Studies have demonstrated that people who read literary fiction tend to possess greater empathy, and, as I imagine that goes double for those who write it, my reaction was perhaps unsurprising. Seven thousand miles from Syria, surrounded by my family, in good health and with nothing in the world to complain about, I spent several weeks in an emotional state bordering on a full-scale depression. Then, as a presidential campaign predicated on discrimination toward Muslims in general and refugees in particular unfolded in my own country, my sadness began to turn to anger. As Pope Francis prayed for Syria, François Hollande mourned the “martyred city” of Aleppo, and world leaders like Angela Merkel and Justin Trudeau welcomed in the displaced, Donald Trump announced his plan to prevent any Muslim’s immigration to the United States and, as if to add insult to injury, his son posted a tweet comparing Syrian refugees to poisoned candies. I had never been so ashamed of my country.

But amid the almost entirely bad news from Syria and the campaign trail, I unexpectedly began to encounter stories that affected me very differently. Fred Rogers, PBS’s “Mister Rogers,” used to recount how in times of crisis his mother reminded him, “Look for the helpers. You will always find people who are helping.” I wasn’t looking for such people, but I found them—individuals with stories of incredible heroism and courage even in the face of unimaginable suffering. People like Doctor Firas al-Jundi, one of a few remaining surgeons at the only hospital left in Maarat al-Numan, and Malaika (last name unreported), head nurse at the Aleppo Children’s Hospital. Without enough medicine and with water too dirty to perform surgeries, Dr. al-Jundi stayed on, providing what medical assistance he could. When a reporter asked the doctor why he didn’t leave Syria, he replied, “If I did that I would abandon my conscience…Who would treat the people? I am prepared to die rather than to leave.” Malaika, whose family fled without her, slept at the hospital after an airstrike destroyed her home. She continued working, even as she underwent multiple surgeries to remove shrapnel from her own wounds. When asked why she stayed, Malaika—whose name means “angel” in Arabic—responded, “The children… If we leave these children, who will be here to help them?”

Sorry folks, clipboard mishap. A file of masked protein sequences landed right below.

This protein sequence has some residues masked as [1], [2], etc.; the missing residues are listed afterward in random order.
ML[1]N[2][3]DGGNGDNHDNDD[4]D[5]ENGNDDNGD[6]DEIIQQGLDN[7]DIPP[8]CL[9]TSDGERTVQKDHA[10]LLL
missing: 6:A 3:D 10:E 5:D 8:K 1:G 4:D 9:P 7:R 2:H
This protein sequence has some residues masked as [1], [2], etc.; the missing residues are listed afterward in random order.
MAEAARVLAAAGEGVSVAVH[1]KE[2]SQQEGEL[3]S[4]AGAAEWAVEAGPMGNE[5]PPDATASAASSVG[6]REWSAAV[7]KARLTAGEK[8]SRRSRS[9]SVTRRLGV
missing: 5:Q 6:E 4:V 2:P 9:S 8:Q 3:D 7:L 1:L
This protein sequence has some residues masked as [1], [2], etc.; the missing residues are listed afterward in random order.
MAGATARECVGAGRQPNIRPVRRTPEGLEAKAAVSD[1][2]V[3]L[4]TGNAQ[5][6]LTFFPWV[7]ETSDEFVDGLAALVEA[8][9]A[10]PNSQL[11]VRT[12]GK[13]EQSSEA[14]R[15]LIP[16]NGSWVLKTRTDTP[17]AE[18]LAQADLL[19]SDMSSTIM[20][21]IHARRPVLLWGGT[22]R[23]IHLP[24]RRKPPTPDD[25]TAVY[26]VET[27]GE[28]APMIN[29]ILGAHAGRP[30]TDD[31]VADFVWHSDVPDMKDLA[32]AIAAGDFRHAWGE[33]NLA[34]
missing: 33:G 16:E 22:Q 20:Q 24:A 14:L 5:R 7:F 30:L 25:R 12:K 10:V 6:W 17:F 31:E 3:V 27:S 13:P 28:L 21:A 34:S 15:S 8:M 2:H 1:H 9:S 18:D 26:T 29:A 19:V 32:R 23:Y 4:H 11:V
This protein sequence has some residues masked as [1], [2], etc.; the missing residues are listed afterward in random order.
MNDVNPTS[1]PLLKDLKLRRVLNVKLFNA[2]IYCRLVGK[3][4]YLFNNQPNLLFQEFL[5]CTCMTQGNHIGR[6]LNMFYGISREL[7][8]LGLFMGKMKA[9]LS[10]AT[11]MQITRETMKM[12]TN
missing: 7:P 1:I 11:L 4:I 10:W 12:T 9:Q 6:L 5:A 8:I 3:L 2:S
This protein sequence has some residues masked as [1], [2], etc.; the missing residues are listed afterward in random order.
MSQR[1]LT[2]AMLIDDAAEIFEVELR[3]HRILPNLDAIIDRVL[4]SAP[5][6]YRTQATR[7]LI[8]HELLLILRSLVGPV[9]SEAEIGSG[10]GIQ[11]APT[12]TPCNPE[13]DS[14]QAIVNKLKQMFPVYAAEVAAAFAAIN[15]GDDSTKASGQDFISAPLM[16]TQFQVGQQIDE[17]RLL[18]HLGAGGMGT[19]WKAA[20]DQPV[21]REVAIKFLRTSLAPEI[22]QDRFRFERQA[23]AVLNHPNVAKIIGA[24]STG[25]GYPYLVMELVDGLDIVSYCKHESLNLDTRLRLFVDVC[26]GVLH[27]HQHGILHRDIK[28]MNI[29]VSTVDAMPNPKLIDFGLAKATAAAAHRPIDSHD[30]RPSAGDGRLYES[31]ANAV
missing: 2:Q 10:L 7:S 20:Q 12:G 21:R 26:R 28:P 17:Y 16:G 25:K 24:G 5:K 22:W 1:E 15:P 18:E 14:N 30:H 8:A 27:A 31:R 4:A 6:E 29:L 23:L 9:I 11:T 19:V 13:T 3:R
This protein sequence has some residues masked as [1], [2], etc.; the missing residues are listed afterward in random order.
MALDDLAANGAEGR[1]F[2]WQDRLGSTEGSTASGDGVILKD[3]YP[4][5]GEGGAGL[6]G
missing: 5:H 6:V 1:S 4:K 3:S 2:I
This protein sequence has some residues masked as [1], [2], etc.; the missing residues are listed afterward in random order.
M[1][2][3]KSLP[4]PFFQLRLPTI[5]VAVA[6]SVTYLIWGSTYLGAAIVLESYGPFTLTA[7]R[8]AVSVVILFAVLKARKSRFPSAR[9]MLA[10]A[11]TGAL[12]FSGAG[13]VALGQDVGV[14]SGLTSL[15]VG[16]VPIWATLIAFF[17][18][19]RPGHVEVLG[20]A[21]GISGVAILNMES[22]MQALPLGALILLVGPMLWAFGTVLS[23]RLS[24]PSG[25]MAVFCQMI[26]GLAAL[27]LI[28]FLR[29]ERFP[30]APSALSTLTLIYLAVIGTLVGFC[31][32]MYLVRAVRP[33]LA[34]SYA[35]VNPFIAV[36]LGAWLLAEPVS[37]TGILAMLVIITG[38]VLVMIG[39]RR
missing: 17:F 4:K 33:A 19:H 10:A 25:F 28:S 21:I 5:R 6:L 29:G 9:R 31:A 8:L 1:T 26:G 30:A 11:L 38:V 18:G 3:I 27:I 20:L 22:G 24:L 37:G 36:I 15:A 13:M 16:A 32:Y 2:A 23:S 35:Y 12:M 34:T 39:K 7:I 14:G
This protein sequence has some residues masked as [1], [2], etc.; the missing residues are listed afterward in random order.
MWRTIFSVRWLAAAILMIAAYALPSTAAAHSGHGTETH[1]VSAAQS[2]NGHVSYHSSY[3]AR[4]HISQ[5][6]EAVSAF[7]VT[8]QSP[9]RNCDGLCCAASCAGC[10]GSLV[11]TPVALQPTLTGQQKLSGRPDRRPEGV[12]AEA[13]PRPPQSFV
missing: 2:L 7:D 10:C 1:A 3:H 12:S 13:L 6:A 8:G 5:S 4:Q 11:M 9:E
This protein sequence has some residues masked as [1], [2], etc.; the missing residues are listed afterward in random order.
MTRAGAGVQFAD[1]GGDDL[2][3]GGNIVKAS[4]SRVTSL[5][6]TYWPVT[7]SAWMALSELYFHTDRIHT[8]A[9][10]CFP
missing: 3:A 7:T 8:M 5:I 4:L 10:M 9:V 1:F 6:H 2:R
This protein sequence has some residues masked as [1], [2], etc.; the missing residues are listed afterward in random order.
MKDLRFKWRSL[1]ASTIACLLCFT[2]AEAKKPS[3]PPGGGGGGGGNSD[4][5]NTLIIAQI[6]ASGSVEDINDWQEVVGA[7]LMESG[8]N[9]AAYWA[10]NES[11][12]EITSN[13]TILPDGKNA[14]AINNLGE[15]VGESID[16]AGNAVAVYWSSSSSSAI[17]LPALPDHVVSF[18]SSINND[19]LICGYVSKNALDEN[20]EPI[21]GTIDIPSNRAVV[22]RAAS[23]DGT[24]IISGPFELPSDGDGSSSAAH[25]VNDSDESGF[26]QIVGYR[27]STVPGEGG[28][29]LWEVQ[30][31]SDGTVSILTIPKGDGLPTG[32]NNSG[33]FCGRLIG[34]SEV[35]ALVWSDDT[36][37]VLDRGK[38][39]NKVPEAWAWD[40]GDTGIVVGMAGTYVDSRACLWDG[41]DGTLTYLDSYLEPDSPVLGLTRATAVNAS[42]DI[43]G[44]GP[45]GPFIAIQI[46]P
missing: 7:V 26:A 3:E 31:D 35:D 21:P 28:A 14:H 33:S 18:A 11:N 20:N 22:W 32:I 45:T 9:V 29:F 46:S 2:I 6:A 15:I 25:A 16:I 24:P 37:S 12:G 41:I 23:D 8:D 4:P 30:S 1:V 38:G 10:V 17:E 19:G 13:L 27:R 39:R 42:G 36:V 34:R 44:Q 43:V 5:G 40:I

Mohammad Alaa al-Jaleel, an engineer from Aleppo who began driving an ambulance during the war, found himself caring for several cats who’d been abandoned by their fleeing owners. Over time their number grew to several hundred, and, with the help of an Italian liaison foundation, Alaa built a cat sanctuary that doubled as a playground for the besieged city’s children. I’ve watched videos of him, surrounded by cats and children in his Garden. “Someone who has mercy in their heart for people,” he says in one, “has mercy for every living thing.”